8 Principles for Breaking Through
For a little bush, it’s had a lot of press – largely because The Burning Bush of Biblical fame has much to teach us about bottoming out and how to flourish despite life’s challenges.
On one of our weekly Group Coaching calls, I shared 8 of these principles. They were so well received that I thought you would enjoy reading and working the concepts yourself. Read on to discover more. You can also buy the full PDF workbook of all 8 principles HERE, which includes Suggested Steps for implementing them in your life.
G-d’s angel appeared to (Moses) in the heart of a fire in the middle of a thorn bush. As he looked (Moses) realized that the bush was on fire but was not being consumed.
The bush that drew Moses’ attention as he shepherded in the desert is described as having particular physical characteristics, each of which offers a lesson in living. From bottoming out; embracing your challenges; making a commitment to replenishing your spiritual wellspring and more, these lessons have much to do with why the bush has so captured the imagination of hundreds of generations.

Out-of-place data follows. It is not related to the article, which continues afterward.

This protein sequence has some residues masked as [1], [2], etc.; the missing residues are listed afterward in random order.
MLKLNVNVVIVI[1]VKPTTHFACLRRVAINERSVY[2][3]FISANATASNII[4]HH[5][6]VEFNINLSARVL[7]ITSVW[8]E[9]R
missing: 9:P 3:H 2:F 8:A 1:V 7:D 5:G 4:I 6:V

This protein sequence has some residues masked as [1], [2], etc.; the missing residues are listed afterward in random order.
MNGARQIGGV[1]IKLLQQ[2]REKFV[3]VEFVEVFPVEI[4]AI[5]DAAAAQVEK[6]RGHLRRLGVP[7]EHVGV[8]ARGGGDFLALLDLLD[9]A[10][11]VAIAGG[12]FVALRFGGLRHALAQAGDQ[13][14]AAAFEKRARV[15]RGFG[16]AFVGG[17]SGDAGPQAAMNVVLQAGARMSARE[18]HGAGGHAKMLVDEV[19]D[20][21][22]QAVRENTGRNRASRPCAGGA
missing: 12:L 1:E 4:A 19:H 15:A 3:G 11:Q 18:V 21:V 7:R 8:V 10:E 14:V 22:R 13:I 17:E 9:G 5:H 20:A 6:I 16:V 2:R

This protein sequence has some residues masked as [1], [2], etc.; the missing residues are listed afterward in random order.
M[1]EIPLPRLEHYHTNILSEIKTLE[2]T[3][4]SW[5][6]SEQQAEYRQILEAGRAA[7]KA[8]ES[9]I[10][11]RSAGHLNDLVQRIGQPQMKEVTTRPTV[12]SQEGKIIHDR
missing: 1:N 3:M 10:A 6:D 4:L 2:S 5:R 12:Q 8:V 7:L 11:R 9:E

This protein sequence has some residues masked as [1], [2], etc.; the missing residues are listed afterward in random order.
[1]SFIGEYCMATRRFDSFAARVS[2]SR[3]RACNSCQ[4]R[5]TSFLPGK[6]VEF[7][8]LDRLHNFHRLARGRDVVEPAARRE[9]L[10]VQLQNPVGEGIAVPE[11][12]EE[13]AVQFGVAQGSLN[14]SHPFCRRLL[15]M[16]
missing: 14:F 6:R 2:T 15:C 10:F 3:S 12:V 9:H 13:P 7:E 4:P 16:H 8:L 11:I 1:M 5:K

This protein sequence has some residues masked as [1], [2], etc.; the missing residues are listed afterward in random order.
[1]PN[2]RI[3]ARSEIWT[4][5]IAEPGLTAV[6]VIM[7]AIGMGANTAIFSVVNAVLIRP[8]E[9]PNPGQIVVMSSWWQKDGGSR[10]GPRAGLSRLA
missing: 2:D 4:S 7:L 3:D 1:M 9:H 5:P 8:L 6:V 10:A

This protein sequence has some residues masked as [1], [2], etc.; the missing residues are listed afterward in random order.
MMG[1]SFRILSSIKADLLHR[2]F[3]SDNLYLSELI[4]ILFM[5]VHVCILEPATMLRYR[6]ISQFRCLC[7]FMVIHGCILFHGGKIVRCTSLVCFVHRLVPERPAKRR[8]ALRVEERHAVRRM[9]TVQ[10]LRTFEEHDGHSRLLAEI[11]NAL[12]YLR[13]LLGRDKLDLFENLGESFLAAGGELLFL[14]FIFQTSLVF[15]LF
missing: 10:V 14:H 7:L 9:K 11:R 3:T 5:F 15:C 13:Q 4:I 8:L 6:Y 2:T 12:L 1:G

This is how the Talmudic sages describe the Burning Bush:
It was thorny. The unusual thing about these thorns is that they curved inward. As such, it was easy to insert one’s hand into the bush but upon withdrawing the hand, it was cut. The same applied to birds who entered the bush to eat of its fruit. The bush produced a flower similar to a rose. In fact, in Talmudic times, this flower was called a Vardina – similar to the word Vered or “rose” in Hebrew. It also produced a red berry which ripened to black. These berries were used as an insecticide. It is often identified by the botanical name Rubus sanguineus and goes by the names Holy Bramble, Blackberry and Rubus Sanctus as well.
So much for botany. Commentators are concerned with actual botanical identification when it comes to the performance of a commandment (for example which plants are required for the Four Species.) In our story however, they are more focused on the moral and ethical lessons one can learn from these natural phenomena. They approach the physical characteristics as metaphors replete with teachings for the life of each individual.